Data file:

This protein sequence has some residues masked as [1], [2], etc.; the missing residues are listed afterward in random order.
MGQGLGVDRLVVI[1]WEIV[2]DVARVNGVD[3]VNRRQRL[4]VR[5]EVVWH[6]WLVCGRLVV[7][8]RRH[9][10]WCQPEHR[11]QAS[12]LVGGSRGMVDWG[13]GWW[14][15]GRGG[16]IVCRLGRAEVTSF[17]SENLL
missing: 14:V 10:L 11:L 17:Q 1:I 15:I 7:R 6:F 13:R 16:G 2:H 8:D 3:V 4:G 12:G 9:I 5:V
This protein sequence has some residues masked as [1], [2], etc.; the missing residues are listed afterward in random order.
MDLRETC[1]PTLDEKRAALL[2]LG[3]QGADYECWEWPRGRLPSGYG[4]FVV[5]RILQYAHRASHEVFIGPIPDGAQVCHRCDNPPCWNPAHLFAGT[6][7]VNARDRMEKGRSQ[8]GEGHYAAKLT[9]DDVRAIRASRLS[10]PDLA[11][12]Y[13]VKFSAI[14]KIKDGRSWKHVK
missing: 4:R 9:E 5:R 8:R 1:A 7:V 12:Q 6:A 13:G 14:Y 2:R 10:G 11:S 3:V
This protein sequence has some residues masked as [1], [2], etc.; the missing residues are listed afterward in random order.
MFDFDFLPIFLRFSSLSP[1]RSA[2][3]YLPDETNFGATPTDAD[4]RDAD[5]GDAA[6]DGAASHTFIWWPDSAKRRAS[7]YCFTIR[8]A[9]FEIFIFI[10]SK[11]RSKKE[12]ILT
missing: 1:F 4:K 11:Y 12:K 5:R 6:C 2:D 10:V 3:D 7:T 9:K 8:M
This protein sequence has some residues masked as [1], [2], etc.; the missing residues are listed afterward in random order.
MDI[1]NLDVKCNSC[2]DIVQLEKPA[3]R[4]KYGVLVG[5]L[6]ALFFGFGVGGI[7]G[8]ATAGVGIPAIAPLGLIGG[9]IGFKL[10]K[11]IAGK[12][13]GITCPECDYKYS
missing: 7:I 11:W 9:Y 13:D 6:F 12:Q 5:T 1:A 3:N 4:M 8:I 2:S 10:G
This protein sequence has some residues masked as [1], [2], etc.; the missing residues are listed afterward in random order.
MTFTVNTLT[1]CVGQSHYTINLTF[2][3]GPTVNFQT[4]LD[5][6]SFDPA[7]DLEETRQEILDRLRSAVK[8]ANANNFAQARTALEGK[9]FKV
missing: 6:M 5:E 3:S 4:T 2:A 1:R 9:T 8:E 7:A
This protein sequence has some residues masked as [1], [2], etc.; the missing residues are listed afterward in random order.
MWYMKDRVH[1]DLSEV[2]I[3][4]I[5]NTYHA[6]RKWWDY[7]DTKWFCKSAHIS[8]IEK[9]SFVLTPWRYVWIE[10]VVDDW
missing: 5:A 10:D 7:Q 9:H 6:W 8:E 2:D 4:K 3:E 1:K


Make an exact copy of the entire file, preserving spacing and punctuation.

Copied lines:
This protein sequence has some residues masked as [1], [2], etc.; the missing residues are listed afterward in random order.
MGQGLGVDRLVVI[1]WEIV[2]DVARVNGVD[3]VNRRQRL[4]VR[5]EVVWH[6]WLVCGRLVV[7][8]RRH[9][10]WCQPEHR[11]QAS[12]LVGGSRGMVDWG[13]GWW[14][15]GRGG[16]IVCRLGRAEVTSF[17]SENLL
missing: 14:V 10:L 11:L 17:Q 1:I 15:I 7:R 6:F 13:R 16:G 2:H 8:D 3:V 4:G 12:G 9:I 5:V
This protein sequence has some residues masked as [1], [2], etc.; the missing residues are listed afterward in random order.
MDLRETC[1]PTLDEKRAALL[2]LG[3]QGADYECWEWPRGRLPSGYG[4]FVV[5]RILQYAHRASHEVFIGPIPDGAQVCHRCDNPPCWNPAHLFAGT[6][7]VNARDRMEKGRSQ[8]GEGHYAAKLT[9]DDVRAIRASRLS[10]PDLA[11][12]Y[13]VKFSAI[14]KIKDGRSWKHVK
missing: 4:R 9:E 5:R 8:R 1:A 7:V 12:Q 6:A 13:G 14:Y 2:R 10:G 11:S 3:V
This protein sequence has some residues masked as [1], [2], etc.; the missing residues are listed afterward in random order.
MFDFDFLPIFLRFSSLSP[1]RSA[2][3]YLPDETNFGATPTDAD[4]RDAD[5]GDAA[6]DGAASHTFIWWPDSAKRRAS[7]YCFTIR[8]A[9]FEIFIFI[10]SK[11]RSKKE[12]ILT
missing: 1:F 4:K 11:Y 12:K 5:R 6:C 2:D 10:V 3:D 7:T 9:K 8:M
This protein sequence has some residues masked as [1], [2], etc.; the missing residues are listed afterward in random order.
MDI[1]NLDVKCNSC[2]DIVQLEKPA[3]R[4]KYGVLVG[5]L[6]ALFFGFGVGGI[7]G[8]ATAGVGIPAIAPLGLIGG[9]IGFKL[10]K[11]IAGK[12][13]GITCPECDYKYS
missing: 7:I 11:W 9:Y 13:D 6:F 12:Q 5:T 1:A 3:N 4:M 8:I 2:S 10:G
This protein sequence has some residues masked as [1], [2], etc.; the missing residues are listed afterward in random order.
MTFTVNTLT[1]CVGQSHYTINLTF[2][3]GPTVNFQT[4]LD[5][6]SFDPA[7]DLEETRQEILDRLRSAVK[8]ANANNFAQARTALEGK[9]FKV
missing: 6:M 5:E 3:S 4:T 2:A 1:R 9:T 8:E 7:A
This protein sequence has some residues masked as [1], [2], etc.; the missing residues are listed afterward in random order.
MWYMKDRVH[1]DLSEV[2]I[3][4]I[5]NTYHA[6]RKWWDY[7]DTKWFCKSAHIS[8]IEK[9]SFVLTPWRYVWIE[10]VVDDW
missing: 5:A 10:D 7:Q 9:H 6:W 8:E 2:D 4:K 3:E 1:K